Links of the day

Reading Time: 2 minutes

Report: VMware to buy Yahoo!’s Zimbra unit (Dealscape – Technology) – Bartz sells the future in an illusory effort to buy the present. I suspect it will go for less than the 100M USD blown on the third-rate advertising campaign last year. Zimbra originally cost 350M USD

The Future of Reading: Don’t worry. It might be better than you think. – 1/1/2010 – School Library Journal – interesting article about internet-based books (not e-books)

TuneChecker – Compare Cheap MP3 download single and album prices

ICOMP – Home – sketchy Microsoft-sponsored front group against Google. Burson Marsteller and Wunderman helping out. Interesting that Foundem is getting so much air-time for a story that experts think is rubbish

Specsavers creates comedy blind sperm film – Brand Republic – simple execution, though I wonder if SpecSavers locking on to the youth market for this is a smart move?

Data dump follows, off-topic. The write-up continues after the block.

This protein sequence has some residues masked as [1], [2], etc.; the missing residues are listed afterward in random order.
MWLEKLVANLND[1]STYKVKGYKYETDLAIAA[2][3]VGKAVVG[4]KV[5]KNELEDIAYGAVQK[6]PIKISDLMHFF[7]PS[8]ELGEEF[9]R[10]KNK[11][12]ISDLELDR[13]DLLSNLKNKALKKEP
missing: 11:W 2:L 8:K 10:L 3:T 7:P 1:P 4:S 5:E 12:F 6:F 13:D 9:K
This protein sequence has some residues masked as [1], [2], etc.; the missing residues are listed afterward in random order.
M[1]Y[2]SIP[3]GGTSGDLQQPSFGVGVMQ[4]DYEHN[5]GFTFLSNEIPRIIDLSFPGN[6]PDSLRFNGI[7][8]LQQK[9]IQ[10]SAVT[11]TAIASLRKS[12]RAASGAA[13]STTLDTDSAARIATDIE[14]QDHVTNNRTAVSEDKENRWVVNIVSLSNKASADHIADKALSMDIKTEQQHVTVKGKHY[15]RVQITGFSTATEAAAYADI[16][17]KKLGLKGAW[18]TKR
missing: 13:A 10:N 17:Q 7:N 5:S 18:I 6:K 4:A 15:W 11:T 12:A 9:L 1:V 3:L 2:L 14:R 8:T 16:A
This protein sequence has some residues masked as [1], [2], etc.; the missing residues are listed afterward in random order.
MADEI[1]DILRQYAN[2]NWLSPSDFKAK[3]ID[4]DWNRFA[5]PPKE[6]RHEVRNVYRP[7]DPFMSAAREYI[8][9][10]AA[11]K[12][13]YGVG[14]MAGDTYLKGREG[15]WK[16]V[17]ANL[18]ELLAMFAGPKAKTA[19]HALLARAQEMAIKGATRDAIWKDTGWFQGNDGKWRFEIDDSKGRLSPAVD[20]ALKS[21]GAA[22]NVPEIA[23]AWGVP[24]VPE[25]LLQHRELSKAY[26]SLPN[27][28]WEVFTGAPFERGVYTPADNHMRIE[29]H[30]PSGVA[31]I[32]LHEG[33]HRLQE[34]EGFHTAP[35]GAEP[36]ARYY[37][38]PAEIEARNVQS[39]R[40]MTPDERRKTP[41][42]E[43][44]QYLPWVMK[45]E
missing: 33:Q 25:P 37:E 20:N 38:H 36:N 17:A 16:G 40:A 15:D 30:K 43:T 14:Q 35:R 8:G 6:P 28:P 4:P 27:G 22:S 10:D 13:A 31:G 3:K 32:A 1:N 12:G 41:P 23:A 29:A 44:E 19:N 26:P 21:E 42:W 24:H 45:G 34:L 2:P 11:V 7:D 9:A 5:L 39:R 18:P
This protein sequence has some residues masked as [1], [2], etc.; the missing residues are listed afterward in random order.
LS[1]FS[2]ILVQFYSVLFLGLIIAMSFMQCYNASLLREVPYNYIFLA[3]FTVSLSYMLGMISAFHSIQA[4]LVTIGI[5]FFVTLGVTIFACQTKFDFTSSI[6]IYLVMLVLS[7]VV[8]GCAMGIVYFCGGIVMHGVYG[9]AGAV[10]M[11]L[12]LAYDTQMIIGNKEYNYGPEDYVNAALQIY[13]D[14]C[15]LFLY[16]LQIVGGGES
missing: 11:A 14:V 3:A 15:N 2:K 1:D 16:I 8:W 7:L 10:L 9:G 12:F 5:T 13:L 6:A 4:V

Advertising Comes After Relationships – as a catalyst that feeds owned media and creates earned media

Sleep Cycle iPhone App VS WakeMate Bracelet

George Peckham (”A Porky Prime Cut”) Interview « blog to the oldskool – A Porky Prime Cut used to adorn the middle of many vinyl records.

Media Cache – A Second Stab at Convergence – NYTimes.comFor consumers, convergence has been at the least confusing. At the start of the past decade, they could confidently leave their homes with just their wallets, keys and mobile phones; now they often feel the need to clutter their briefcases with iPods, iPhones, BlackBerrys, netbooks, e-book readers and other gadgets, too.

FT.com | Warfighting: The US Marine Corps on agility – interesting take on dealing with chaotic times

Peering into MySpace’s collective consciousness with real-time search | VentureBeat

Using social network analysis to rank blogs « Much ado about nowt – the approach is more interesting in many ways than the data and the conclusions that Tim comes to

Double-dip recession forecast by big firms | The Japan Times Online – many Japanese large corporates surveyed expecting a double-dip recession, so we are not out of the woods yet.